Finally, I wrote descriptions for quite a few possible projects, some of them with a number of interesting co-mentors. The full list is here (link). If you are a talented student interested in any of those topics, consider working with us during the summer. It's usually very fun!

**Variational Learning for Recommendation with Big Data**. With Emtiyaz Khan, who I met at last year's workshop for latent Gaussian models. Matrix factorisation and Gaussian Processes, ultra-cool project.**Generic Framework for Markov Chain Monte Carlo Algorithms and Stan Interface.**With Theo Papamarkou, who I know from my time at UCL Statistics. It's about a modular representation of MCMC within Shogun and a possible interface to STAN for the actual sampling. This would be a major step of Shogun towards probabilistic models.**Testing and Measuring Variable Interactions With Kernels.**With Dino, who is post-doc at Gatsby and co-author of our optimal kernel for MMD paper. This project is to implement all kernel based interaction measures in Shogun in a unified way. We'll probably use this for research later.**A Meta-Language for Shogun examples**. With Sören. Write example once, press button to generate in any modular language binding. This would be so useful to have in Shogun!**Lobbying Shogun in MLPACK’s automatic benchmarking system**. Joint project with Ryan from MLPACK. He already can compare speed of different toolboxes. Now let's compare results.**Shogun Missionary & Shogun in Education**. With Sören. Write high quality notebooks and eye-candy examples. Very different project as this is about creative technical writing and illustrating methods on cool data rather than hacking new algorithms. I would be very excited if this happened!

Some of the other projects involve cool buzzwords such as Deep Learning, Structured Output, Kernel, Dual solvers, Cluster backends, etc. Join us! :)

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- Published on Tuesday, 09 April 2013 11:14

Shogun got accepted in the Google Summer of Code 2013!

Check out our ideas page. This year, I will be a mentor rather than a student and I am very excited about this.

I'll be offering two projects:

- Implement Gaussian process classification (joint with Oliver Stegle). This is an extension of the GSoC project last year and should be quite interested while not being too complicated (link)
- Implement unbiased estimators of likelihoods of very large, sparse Gaussian distributions (joint with Erlend Aune and Daniel Simpson). This one is quite challenging since it involved many different topics. However, it should also be very interesting (link)

I will blog about this here.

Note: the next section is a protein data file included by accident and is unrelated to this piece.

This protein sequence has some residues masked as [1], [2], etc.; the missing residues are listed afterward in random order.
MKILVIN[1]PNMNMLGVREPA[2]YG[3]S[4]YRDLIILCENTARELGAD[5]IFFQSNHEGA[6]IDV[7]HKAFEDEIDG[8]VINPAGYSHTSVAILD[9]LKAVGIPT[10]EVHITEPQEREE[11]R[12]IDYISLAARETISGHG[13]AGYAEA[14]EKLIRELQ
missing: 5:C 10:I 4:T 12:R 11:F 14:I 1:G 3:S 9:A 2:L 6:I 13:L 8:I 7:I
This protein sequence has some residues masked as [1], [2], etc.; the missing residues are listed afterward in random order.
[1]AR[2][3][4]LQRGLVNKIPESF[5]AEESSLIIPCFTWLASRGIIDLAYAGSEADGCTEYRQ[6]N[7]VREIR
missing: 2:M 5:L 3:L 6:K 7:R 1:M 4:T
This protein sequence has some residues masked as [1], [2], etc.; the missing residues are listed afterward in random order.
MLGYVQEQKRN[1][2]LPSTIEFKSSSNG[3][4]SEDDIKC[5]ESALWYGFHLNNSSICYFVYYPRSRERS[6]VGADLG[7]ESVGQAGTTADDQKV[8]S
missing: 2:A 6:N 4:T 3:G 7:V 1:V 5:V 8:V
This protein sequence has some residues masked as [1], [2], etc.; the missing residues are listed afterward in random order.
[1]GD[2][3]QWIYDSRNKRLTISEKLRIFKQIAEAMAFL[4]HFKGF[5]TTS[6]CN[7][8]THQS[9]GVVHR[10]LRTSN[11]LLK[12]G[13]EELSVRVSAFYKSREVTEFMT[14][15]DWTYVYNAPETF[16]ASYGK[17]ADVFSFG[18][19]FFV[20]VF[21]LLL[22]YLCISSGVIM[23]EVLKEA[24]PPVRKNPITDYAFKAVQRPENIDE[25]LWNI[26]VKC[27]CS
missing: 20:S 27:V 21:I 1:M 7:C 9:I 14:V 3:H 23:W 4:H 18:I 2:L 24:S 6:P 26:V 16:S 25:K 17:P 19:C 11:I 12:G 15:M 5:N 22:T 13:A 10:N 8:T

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- Published on Sunday, 28 October 2012 21:49

Sören wrote a nice summarising blog post on the GSoC 2012. See here.

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- Published on Tuesday, 11 September 2012 14:31

Since a few weeks, GSoC 2012 is over. It has been a pretty cool summer for me. As last year, I learned lots of things. This year though, my project a bit more research oriented -- which is nice since it allowed me to connect my work for SHOGUN with the stuff I do in Uni. I even mentioned it in my Master's dissertation (link) which also was about statistical hypothesis testing with the MMD. Working on the dissertation at the same time as on the GSoC was sometimes exhausting. It eventually worked out fine since both things were closely related. I would only suggest to do other important things if they are connected to the GSoC project. However, if this condition is met, things multiply in terms of the reward you get due to synergistic effects.

The other students working for SHOGUN also did very cool projects. All these are included in the SHOGUN 2.0 release (link). The project now also has a new website so its worth taking a closer look. Some of the other (really talented) guys might stay with SHOGUN as I did last year. This once more gives a major boost to development. Thanks to all those guys. I also owe thanks to Sören and Sergey who organised most things and made this summer so rewarding.

In the near future I will try to put in some extensions to the statistical testing framework that I though of during the summer but did not have time to implement: On-line features for the linear time MMD, a framework for kernel selection which includes all investigated methods from my Master's dissertation, and finally write unit-tests using SHOGUN's new framework for that. I will update the SHOGUN project page of my website (link). I might as well send some tweets to SHOGUN's new twitter account (link).

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- Published on Tuesday, 14 August 2012 15:34

This will be my last weekly report for this years summer of code! Last week, I did not write a report since I have been very busy with experiments for a rebuttal for the NIPS submission (see 2nd GSoC weekly report). This week was more productive: I continued polishing the new framework for statistical tests, squeezed out some final bugs and made made a few things more effective.